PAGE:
Our scene here is unique. Sadly we don’t have a history of celebrating our artists so each generation is reinventing the genre according to their own interpretation, so we are always fresh.

The great thing about Australian cabaret is that it’s fun and downright cheeky. Many performers on the international circuit take themselves so seriously they kill the act- snore… Aussies just wanna have a good time and give a good time.

 You’ve performed at previous Gangster’s Balls, what do you like about performing at the event?

I really love this event- I don’t say that about every show. It has a warmth that is rare and it all comes from The Velvet Set. There’s nothing like sharing the stage with such a massive band. I just stand in the wings and am taken back in time to dance hall days of swing dancing, glamour, razor gangs and ball gowns.

As for my act, it can be quite a challenge creating for such a diverse audience. The audience is gorgeous by the way- they dress up and really go for it on the dance floor. Last year I performed at 7 months pregnant. I revealed my enormous belly and you could feel the air being sucked away from me by the audience taking a collective gasp. I stood in the vacuum and for a moment I thought I’d made a huge mistake stepping on stage at all. Then came the roar of applause- like a wave of heat- one of the most memorable performances of my career.

What do you think punters can expect from the Gangster’s Ball?

The focus this year is not actually on burlesque at all so you can expect a lot of variety from an exciting lineup of performers from all over Australia. There are trapeze artist Mark Windmill, cabaret by Anna Lumb, magic by Julia Madotti, stunning aerials by Lou Lou, virtuosic pole dancing by Jamilla, swing dancer Kelly Anne Doll, a vaudeville by Circus Tricktease, The Velvet Set… and me.

A wild glamorous night … not to be missed!

How do you think the burlesque scene has changed over the years and what do events like Gangster’s Ball contribute to the scene?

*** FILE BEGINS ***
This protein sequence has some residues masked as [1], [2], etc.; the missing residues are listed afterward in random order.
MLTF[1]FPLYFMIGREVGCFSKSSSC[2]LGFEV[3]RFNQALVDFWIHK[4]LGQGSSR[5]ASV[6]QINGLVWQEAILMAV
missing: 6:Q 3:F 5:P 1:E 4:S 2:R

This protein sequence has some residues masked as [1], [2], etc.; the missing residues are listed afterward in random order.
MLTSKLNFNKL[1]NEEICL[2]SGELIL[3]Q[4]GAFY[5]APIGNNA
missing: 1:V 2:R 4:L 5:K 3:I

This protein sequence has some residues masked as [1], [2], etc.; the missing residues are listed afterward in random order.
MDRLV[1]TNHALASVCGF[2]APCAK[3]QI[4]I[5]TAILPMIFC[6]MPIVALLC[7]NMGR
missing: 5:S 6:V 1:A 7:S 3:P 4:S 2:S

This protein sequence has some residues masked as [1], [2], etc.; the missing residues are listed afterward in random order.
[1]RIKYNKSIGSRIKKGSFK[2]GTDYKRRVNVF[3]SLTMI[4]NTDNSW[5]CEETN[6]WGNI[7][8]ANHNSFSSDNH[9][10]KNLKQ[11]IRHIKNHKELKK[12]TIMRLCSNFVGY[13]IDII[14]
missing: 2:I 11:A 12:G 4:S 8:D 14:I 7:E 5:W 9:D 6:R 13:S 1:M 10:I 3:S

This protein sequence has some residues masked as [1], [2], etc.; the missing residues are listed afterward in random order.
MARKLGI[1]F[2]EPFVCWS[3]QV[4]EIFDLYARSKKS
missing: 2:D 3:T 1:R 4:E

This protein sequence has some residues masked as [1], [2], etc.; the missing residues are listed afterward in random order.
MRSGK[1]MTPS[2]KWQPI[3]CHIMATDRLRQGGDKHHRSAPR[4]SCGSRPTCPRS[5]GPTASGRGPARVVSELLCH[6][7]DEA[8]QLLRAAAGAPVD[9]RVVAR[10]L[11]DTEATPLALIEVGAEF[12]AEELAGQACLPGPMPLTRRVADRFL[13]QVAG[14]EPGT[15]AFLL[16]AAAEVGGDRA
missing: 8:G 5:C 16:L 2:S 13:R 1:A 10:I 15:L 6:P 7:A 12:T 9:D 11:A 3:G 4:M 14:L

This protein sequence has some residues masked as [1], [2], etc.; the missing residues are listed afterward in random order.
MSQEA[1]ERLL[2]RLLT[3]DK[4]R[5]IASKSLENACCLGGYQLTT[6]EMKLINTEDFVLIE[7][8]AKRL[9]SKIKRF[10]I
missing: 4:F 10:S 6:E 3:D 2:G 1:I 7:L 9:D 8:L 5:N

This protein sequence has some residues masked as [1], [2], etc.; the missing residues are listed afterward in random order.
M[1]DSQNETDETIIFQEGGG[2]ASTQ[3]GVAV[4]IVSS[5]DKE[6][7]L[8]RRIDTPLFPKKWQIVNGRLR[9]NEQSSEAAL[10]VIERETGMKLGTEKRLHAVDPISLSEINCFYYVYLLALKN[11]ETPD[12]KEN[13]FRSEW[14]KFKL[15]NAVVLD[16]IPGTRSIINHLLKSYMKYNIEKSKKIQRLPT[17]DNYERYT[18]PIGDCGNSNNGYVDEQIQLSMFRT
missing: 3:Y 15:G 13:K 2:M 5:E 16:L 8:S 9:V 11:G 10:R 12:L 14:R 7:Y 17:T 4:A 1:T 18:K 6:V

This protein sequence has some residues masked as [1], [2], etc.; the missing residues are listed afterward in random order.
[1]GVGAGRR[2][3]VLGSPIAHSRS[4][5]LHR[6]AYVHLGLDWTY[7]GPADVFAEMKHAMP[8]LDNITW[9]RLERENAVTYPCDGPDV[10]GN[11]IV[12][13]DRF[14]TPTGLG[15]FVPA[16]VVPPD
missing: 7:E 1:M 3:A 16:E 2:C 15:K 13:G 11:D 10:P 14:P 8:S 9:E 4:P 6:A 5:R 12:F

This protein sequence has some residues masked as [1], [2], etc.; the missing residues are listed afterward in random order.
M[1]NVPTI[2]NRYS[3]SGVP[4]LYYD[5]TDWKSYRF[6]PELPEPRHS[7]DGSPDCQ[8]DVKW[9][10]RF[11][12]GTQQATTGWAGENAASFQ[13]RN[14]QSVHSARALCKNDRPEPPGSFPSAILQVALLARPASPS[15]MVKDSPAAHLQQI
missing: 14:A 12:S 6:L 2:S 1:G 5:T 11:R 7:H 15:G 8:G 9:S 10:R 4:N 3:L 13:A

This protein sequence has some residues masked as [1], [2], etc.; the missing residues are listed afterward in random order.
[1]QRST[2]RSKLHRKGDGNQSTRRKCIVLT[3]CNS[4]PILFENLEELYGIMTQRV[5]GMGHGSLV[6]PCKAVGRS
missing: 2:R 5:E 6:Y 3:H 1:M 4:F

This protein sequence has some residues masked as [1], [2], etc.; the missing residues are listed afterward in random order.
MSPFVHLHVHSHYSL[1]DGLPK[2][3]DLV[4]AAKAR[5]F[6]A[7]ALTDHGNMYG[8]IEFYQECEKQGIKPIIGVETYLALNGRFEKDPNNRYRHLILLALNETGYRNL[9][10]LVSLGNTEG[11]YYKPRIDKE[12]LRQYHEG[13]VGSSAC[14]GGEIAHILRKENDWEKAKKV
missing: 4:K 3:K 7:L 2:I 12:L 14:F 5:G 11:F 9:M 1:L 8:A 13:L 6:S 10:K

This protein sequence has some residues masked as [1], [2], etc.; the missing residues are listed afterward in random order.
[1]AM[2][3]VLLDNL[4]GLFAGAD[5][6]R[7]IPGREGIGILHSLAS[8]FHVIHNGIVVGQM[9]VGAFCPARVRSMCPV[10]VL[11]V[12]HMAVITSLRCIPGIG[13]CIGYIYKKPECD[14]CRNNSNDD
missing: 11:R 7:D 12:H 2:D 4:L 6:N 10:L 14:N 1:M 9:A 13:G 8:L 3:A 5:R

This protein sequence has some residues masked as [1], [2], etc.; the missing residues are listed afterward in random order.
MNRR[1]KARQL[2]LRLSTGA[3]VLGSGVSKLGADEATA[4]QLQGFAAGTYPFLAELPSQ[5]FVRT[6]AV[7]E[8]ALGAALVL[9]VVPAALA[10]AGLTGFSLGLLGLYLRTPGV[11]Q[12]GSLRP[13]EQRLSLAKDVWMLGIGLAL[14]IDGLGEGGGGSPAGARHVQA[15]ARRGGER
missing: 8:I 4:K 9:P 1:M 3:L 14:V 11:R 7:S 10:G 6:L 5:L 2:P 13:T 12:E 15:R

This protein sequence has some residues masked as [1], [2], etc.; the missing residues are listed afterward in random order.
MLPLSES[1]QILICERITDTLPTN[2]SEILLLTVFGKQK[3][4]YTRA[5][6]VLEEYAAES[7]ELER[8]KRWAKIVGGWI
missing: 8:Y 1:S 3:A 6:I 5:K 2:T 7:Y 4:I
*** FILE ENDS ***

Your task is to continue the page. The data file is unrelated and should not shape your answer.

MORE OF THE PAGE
Let’s just say that when I started doing burlesque I felt doomed before my life had even begun. Striptease was really frowned upon. I may as well have been a crack whore. We were all severely judged by society and doors were just slammed in our faces. This is the reason why burlesque performers started coming up with crazy stage names. Mine was Lushus D’lux it afforded me some sense of anonymity.

I was spat on, had beer bottles thrown at me, cigarette butts put out on my skin and was physically assaulted more times than I care to recount. Mind you I gave as good as I got- I used to wear a razor in my garter belt which I rarely had to use as I throw a pretty mean punch. My friend Larissa used to wear a flick knife in her boots. Then there was a girl named Jasmin who used to go on stage with a baseball bat. I can’t actually tell you what she used to do with it. Let’s just say she used it as her prop but had the added advantage of being able to thump drunk yobbos with it. My all-time favourite was the ex-Les Girls dancer who did a fire act. Many a time you’d see some drunk yob screaming for the toilets with the crutch of his pants on fire-hehe. They were wild times and we were the refuse of society… we had no rights.

Now it seems that anyone can see a bit of lady flesh in any old bar… I’m surprised they don’t have to drive through burlesque service at Macdonald’s- titty Tuesday and booby burgers for all the family. It seems to be surreal to me as it has all become so diluted. The greatest things about The Gangsters Ball and other big events- there ain’t no rubbish. It’s a big stage so you won’t be paying to see the housewife from next door fresh from her burlesque classes in crotchless panties. Just stylish, fun, sexy acts and a kick-arse band playing the best swing you’ll ever hear